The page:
The report highlights twenty findings, makes numerous recommendations, and provides examples of how laws in Kansas and Idaho have been changed to protect the rights of parents with disabilities.

“The good news is that there are plenty of ways that we can improve the lives of parents with disabilities, illustrated by The United Arc of Franklin and Hampshire Counties and other organizations across the country.  Now we must put pressure on decision makers to enact the changes necessary that protect parental rights, before more families are impacted by decisions that discriminate against disability,” said Berns.

Turbulence for People with Disabilities – What The Arc is Doing to Make Air Travel More Accessible to People with Disabilities

Cameron and Nancy

Cameron is on the autism spectrum and was completely non-verbal until a Wings for Autism event at Logan Airport where he said “airplane” while sitting on the plane. That was the first word that he had ever spoken at 5 years old. His mother Nancy reassured him with “yes Cameron, you are on an airplane.” Nancy says: “It is a moment I will never forget and I will always be grateful to the Wings for Autism program for that.”

Recent headlines about people with disabilities facing difficulties while traveling are troubling – just this week, the Vanderhorst family from Bakersfield, CA was not allowed to board an American Airlines flight home from visiting family on the East Coast, after they claim a pilot discriminated against their son Bede, who has Down syndrome. Stories like this one demonstrate the need for the airline industry to work with families to learn what to expect when people with intellectual and developmental disabilities (I/DD) travel.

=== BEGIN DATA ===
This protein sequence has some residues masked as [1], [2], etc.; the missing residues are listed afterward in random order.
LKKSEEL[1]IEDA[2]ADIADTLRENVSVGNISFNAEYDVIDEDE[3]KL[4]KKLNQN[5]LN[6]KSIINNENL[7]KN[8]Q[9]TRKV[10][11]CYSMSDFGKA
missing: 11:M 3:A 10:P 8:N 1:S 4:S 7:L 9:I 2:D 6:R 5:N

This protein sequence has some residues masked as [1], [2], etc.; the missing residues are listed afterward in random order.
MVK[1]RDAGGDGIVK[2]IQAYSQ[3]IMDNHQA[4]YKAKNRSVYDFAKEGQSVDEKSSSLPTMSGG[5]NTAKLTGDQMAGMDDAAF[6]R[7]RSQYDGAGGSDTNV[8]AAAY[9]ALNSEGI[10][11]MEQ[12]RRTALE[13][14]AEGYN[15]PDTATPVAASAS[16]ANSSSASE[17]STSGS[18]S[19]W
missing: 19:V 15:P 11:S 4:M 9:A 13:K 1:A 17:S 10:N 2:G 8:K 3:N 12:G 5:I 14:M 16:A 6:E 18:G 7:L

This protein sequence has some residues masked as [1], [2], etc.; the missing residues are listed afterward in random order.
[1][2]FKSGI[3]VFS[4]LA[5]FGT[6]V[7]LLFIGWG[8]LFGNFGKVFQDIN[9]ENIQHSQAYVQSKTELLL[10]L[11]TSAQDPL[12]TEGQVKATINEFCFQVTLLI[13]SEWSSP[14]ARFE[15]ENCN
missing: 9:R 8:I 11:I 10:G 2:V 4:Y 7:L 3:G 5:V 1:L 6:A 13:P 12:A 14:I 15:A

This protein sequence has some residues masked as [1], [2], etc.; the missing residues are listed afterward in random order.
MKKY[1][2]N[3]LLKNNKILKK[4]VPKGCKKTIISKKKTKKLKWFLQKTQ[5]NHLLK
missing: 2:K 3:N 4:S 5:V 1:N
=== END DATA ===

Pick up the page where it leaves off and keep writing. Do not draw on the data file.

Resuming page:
One chapter of The Arc, The Charles River Center in Massachusetts, is leading the way in this type of education.  Working with Massachusetts Port Authority, JetBlue, and the Transportation Security Administration (TSA), The Charles River Center has created a new program called Wings for Autism.

Parents of children on the autism spectrum have a lot to take into consideration before making travel arrangements, from how their loved one will respond to the lights at the airport, their comfort level with airport security talking to or touching them, and how the noise on the plane will affect their child.

Wings for Autism sets up simulations of airport travel and security at airports across the country, giving families and airport and airline personnel an opportunity to do a test run for air travel.

At a recent simulation at Logan Airport in Boston, volunteers from JetBlue including flight attendants and pilots, staff from United Airlines, TSA officials, and ticket counter agents practiced the routine of air travel to prepare parents and children for what to expect when traveling.  The simulation required families to clear security, board the plane, fasten their seatbelts, and prepare for take-off.   For children who had issues with the various steps of the simulation, behavioral specialists were on hand to help parents and children work through the exercise.

While the program’s primary goal is to help children and parents, there is also an orientation process for TSA and airline staff.  This is the kind of education that appears to be desperately needed across airlines.  And The Arc is looking to expand this program, so that more families and airline and airport personnel can make flying a little smoother.